Authors: Chandrasekhar Krishnamurti; Pran K. Boolaky
Addresses: Faculty of Business, Education, Law and Arts, School of Commerce, University of Southern Queensland, Toowoomba, QLD 4350, Australia ' Griffith Business School, Griffith University, 170 Kessels Road, Nathan, QLD, 4111, Australia
Abstract: While extant research has examined whether weaknesses in accounting systems can potentially trigger an economic crisis, there is very little work on the issue of whether a financial crisis could potentially affect the quality of accounting. Our study explicitly examines the changes in accounting quality during the recent global financial crisis (GFC). We posit the 'risk-avoidance' and 'managerial opportunism' hypotheses to examine the quality of accounting during the GFC. Our empirical work using country level perceived accounting quality shows support for the managerial opportunism hypothesis. Perceived accounting quality declined during the GFC, especially in European countries. Further, the changes in perceived accounting quality is related to changes in financial market quality supporting the 'financial market linkage' hypothesis. There is no evidence indicating that European countries were more adversely affected after controlling for determinants of perceived accounting quality. Our main result is robust to controls for potential endogeneity.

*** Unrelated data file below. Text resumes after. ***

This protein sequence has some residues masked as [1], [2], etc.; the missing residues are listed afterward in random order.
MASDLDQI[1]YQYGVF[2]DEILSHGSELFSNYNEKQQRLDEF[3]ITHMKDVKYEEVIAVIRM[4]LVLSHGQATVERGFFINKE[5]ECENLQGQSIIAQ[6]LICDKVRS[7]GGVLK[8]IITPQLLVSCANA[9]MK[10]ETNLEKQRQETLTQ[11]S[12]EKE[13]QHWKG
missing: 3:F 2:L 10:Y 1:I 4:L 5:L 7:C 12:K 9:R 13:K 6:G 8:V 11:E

Keywords: perceived quality; accounting quality; global financial crisis; managerial opportunism; financial markets; market links; risk avoidance; Europe.
International Journal of Corporate Governance, 2015 Vol.6 No.2/3/4, pp.141 - 177
Received: 14 Aug 2015
Accepted: 27 Oct 2015
Published online: 13 Feb 2016 *